The Tragic Stigma Around Music Education

Saturday marked my return to teaching at Humber College Community Music. I was anxious about getting back to work. This summer I had a life-changing experience backpacking through India and Europe.  When I returned to Toronto, I enjoyed a month of consistent practice, playing gigs and jam sessions. The time away from my instrument proved to be refreshing as new improvisational and compositional ideas started to flow. I feared that starting my lessons was going to interrupt the progress I was making.


However, after the first 30 minutes of the ensemble rehearsal I was directing I was reminded of the rush that teaching had always given me. I felt rewarded as I managed to teach my students a song by ear. I felt a sense of purpose as I remembered all the creative and life lessons that my ensemble directors gave me.


My work as a peer tutor at Berklee and on faculty at the Global Music Institute allowed me to discover my passion for teaching. But until now I was hesitant to express that realization to my musical peers. This is because there is a stigma among the performing community towards being involved in childhood music education. Musicians who teach private lessons independently or for agencies are often looked down upon. Many practitioners in all artistic fields believe in the “those who can’t do, teach,” philosophy. This is a damaging way of thinking for a couple of reasons.


First, it has been proven that studying music allows young students to improve their performance in academic subjects. This is logical as music requires the use of the creative and logical parts of our brain. Personally, my high school music education allowed me to develop as a leader and team member. It taught me the value of hard work, discipline and practice. In college, my teacher Danilo Perez used music to teach values such as honesty, supportiveness and acceptance. When we look at the big picture, we realize the long-term impact music education can have on our youth whether they pursue a musical career or not. We should see the aspiration of a musician to become a teacher as an honourable quest, not one of resignation.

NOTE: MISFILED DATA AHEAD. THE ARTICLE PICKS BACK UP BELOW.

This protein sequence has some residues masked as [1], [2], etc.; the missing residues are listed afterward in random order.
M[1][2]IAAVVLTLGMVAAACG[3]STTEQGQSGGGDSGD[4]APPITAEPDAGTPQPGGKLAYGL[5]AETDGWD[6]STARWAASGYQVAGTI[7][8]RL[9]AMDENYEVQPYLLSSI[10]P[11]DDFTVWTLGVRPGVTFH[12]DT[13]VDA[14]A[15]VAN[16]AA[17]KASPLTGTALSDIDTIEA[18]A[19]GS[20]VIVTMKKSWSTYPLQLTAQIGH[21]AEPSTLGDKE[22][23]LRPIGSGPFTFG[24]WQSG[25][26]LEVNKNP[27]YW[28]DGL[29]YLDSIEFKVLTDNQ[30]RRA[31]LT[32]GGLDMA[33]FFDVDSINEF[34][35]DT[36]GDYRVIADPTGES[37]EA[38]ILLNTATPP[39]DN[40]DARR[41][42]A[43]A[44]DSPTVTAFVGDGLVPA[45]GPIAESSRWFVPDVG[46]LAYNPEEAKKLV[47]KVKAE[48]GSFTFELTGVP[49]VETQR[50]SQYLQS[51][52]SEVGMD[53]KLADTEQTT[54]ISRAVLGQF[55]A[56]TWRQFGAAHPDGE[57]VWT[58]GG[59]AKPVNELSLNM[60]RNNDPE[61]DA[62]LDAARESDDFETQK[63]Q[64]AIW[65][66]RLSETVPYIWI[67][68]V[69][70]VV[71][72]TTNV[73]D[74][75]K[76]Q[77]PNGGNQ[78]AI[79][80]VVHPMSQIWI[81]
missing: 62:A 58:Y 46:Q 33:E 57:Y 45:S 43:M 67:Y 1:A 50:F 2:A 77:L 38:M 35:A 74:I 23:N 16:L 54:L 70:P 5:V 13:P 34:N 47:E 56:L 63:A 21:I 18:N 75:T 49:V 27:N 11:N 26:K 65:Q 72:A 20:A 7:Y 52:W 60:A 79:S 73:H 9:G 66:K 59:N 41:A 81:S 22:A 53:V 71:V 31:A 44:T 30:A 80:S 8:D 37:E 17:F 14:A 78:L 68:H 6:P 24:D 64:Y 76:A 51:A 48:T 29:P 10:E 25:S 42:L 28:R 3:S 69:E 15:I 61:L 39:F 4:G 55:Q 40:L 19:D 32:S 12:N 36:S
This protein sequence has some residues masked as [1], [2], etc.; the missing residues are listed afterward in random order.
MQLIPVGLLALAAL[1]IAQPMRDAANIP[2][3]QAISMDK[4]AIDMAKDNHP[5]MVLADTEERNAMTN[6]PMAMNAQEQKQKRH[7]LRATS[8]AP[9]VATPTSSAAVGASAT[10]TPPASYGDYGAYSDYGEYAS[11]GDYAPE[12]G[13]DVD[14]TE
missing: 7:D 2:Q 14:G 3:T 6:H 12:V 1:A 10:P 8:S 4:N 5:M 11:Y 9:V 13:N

Second, by perpetuating this stigma we discourage musicians who have a passion for teaching from pursuing educational positions. Particularly as a performer in a genre to which children are not regularly exposed, I understand the necessity for strong teachers in jazz education. If we want the music we love to survive, we need people who understand it at a deep level to pass it on. So even if you are not interested in music education, it is destructive to the music community to stereotype those who teach as second-class.


Don’t get me wrong. I believe that musical performers play an important role in society as well. A vibrant artistic scene is essential to any community. I never plan to stop performing. But as artists, we cannot devalue the impact our teachers have had on our development as creators and people as a whole. To those who love to teach: Do not suppress your enthusiasm. We need you to foster the talent of the next generation.  You have a gift and it is your responsibility to share it.